Daily Archives: August 19, 2009

Combine Elements


disparate |ˈdispərit; diˈsparit|


essentially different in kind; not allowing comparison : they inhabit disparate worlds of thought.

• containing elements very different from one another : a culturally disparate country.

connection |kəˈnek sh ən| ( Brit. also connexion)


1 a relationship in which a person, thing, or idea is linked or associated with something else

I have begun noticing how characters connect, how things in this life connect, how in fact, we are all connected in some small way.  You know that theory of six degrees of separation, the one that supposes that we are all connected to each other, by at the most, six degrees?  We can choose to believe that we are all connected or that we are all disconnected. I choose to believe the former.  There have been too many instances of serendipity in my life lately, messages in the form of positive email reminders that the universe is basically there to support us if we let it.  We often wonder why things happen the way that they do, not always for our ease or comfort, but perhaps for the better in the long run, perhaps there is guidance, or intervention or some bigger plan that we are only able to become aware of as we travel down our path.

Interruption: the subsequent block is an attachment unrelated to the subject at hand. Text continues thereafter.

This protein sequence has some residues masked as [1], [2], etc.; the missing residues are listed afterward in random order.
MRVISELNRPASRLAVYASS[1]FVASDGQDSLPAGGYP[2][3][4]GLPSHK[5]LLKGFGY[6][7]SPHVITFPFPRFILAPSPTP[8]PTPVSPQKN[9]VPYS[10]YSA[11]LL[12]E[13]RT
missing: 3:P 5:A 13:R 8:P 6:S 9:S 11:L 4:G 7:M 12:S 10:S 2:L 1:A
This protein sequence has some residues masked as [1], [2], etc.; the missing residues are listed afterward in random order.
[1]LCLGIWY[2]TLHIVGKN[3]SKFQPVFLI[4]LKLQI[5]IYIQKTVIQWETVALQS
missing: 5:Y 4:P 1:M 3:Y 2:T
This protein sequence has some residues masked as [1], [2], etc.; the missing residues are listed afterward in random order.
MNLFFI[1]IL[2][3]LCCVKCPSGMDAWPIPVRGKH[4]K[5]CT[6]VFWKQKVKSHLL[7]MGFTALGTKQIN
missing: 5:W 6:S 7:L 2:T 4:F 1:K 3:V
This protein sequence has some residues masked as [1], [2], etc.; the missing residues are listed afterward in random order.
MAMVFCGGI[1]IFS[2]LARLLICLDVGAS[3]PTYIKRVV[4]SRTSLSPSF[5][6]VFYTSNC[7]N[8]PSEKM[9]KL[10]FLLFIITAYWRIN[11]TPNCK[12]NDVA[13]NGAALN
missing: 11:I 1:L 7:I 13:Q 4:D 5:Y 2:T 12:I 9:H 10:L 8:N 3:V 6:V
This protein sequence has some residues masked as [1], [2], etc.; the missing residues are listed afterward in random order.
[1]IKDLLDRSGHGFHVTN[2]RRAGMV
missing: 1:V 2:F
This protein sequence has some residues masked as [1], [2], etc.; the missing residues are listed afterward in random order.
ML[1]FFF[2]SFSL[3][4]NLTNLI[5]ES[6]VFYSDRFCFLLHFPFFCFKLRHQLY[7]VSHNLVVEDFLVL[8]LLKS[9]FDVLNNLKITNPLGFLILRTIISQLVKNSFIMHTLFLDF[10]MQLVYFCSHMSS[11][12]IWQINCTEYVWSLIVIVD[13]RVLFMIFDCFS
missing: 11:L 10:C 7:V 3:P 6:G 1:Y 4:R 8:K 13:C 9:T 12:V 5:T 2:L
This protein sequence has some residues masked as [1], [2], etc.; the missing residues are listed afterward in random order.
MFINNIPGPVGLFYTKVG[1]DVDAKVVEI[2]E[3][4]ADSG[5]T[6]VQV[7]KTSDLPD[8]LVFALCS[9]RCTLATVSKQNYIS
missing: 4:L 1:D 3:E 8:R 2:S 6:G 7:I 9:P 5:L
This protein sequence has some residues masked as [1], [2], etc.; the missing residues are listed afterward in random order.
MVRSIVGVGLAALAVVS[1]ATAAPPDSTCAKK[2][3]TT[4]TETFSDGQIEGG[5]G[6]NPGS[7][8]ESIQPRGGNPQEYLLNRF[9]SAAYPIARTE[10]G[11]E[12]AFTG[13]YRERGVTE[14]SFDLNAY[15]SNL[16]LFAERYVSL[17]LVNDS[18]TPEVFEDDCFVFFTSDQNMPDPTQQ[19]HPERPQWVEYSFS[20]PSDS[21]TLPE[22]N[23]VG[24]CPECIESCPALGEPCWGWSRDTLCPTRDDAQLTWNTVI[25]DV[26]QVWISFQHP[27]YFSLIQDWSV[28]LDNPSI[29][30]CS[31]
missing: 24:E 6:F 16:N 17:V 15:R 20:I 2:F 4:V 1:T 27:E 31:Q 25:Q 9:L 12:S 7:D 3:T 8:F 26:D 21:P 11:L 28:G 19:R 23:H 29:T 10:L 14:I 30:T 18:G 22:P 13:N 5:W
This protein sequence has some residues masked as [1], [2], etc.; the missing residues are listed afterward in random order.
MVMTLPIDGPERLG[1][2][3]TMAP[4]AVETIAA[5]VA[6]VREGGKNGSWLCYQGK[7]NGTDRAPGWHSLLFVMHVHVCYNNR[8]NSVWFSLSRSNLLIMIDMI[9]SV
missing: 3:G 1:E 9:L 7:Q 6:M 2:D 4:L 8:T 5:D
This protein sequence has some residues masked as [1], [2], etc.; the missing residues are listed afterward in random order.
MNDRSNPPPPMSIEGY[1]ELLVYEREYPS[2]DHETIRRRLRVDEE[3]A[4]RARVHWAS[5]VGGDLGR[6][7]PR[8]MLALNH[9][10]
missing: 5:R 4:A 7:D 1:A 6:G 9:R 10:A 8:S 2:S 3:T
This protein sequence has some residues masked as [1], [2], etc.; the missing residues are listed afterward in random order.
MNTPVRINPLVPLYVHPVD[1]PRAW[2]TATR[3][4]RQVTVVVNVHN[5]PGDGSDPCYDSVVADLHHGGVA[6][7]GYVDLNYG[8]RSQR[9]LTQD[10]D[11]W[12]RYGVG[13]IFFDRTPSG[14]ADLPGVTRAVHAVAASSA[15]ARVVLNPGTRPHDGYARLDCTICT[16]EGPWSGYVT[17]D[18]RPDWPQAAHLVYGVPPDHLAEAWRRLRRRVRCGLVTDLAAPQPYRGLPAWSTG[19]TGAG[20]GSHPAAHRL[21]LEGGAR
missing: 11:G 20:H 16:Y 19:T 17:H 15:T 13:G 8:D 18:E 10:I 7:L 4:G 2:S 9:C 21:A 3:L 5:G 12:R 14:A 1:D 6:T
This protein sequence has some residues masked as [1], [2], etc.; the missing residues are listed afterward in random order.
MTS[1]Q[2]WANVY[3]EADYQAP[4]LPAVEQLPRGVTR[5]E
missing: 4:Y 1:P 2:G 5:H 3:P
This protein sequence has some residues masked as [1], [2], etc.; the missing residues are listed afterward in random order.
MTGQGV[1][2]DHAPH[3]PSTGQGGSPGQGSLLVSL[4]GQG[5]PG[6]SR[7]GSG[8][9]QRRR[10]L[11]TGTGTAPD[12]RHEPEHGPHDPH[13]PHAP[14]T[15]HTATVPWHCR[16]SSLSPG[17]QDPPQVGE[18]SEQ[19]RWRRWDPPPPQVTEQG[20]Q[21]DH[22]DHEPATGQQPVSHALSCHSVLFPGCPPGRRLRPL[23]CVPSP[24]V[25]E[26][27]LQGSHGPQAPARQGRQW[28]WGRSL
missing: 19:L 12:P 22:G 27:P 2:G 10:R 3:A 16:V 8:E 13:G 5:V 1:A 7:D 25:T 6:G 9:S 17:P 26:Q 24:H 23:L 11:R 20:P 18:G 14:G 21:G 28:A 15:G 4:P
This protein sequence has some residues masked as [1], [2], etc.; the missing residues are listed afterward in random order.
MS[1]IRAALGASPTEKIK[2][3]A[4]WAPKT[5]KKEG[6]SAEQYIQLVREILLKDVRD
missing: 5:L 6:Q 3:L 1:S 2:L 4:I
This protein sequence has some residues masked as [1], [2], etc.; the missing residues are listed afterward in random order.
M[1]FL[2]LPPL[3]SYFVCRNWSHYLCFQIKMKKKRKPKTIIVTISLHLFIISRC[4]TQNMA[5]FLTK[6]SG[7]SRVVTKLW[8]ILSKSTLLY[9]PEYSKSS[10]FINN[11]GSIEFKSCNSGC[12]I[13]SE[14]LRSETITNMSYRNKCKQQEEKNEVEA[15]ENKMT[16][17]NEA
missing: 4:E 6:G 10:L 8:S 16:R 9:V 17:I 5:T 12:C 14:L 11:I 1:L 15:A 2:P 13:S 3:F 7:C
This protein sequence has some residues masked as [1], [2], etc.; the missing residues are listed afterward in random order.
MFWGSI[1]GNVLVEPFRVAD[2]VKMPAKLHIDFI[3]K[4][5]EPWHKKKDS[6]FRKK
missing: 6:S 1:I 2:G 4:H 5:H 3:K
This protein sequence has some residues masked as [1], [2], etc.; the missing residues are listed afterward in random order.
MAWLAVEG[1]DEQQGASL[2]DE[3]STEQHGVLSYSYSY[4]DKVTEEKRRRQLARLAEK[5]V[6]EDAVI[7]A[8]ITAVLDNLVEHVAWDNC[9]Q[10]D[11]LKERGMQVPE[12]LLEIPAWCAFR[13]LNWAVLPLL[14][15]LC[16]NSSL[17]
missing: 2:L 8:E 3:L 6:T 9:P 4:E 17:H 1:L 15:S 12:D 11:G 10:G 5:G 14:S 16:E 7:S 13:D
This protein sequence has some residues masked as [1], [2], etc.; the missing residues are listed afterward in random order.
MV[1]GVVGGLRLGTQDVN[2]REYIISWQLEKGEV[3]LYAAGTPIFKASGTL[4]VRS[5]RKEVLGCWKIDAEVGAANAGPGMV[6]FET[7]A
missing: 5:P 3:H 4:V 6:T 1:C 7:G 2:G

My greatest joy is connecting.  Connecting to family, friends, my students, their parents, and my community.  Through these connections I have had some amazing experiences, the latest being my introduction and immersion into the art world, which has in turn, inspired my writing.  Today was a visit to the LA Family Housing family shelter for the monthly tile painting class taught and chaperoned by my friend Karen and facilitated by her husband Barry.  I planned fun activities for the children of the participants and was assisted by my adoptive moms Helen and Libby while my husband Gary engaged the block builders and took photos of their creations.  We talked with the children, read stories, played with blocks, made sticker pictures and guided coloring, but the most important part was the talking, the connecting.  Looking into the eyes of a child who might not have many opportunities to have one-to-one contact with a grown up who is there simply to listen without judgment and without expectation.  An adult who can chuckle at the cuteness of a 3-year-old building with blocks, or admire the scribbling a child imagines to be a picture and takes pleasure in serving juice, pretzels and bananas, because we really connect through our senses, through our smiles and with the realization that we all really have more to share and more in common than our differences.


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